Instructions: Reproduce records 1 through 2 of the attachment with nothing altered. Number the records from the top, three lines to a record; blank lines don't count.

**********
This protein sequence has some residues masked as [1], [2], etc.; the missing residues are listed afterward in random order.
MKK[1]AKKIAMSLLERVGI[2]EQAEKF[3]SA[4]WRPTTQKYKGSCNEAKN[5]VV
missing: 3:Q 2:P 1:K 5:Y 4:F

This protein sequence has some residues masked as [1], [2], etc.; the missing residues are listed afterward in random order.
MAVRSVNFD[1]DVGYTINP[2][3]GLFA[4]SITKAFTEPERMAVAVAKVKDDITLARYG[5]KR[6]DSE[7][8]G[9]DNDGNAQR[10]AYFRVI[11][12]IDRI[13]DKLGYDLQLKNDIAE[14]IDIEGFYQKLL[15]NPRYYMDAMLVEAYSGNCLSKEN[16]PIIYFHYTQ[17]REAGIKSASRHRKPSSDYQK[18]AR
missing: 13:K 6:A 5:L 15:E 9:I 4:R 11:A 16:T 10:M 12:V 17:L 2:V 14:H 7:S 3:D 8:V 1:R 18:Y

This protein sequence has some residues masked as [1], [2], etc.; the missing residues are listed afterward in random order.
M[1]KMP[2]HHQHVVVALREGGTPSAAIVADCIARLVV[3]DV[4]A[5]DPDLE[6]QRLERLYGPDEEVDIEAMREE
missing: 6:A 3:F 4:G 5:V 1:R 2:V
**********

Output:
This protein sequence has some residues masked as [1], [2], etc.; the missing residues are listed afterward in random order.
MKK[1]AKKIAMSLLERVGI[2]EQAEKF[3]SA[4]WRPTTQKYKGSCNEAKN[5]VV
missing: 3:Q 2:P 1:K 5:Y 4:F

This protein sequence has some residues masked as [1], [2], etc.; the missing residues are listed afterward in random order.
MAVRSVNFD[1]DVGYTINP[2][3]GLFA[4]SITKAFTEPERMAVAVAKVKDDITLARYG[5]KR[6]DSE[7][8]G[9]DNDGNAQR[10]AYFRVI[11][12]IDRI[13]DKLGYDLQLKNDIAE[14]IDIEGFYQKLL[15]NPRYYMDAMLVEAYSGNCLSKEN[16]PIIYFHYTQ[17]REAGIKSASRHRKPSSDYQK[18]AR
missing: 13:K 6:A 5:L 15:E 9:I 4:R 11:A 16:T 10:M 12:V 17:L 2:V 14:H 7:S 3:D 8:V 1:R 18:Y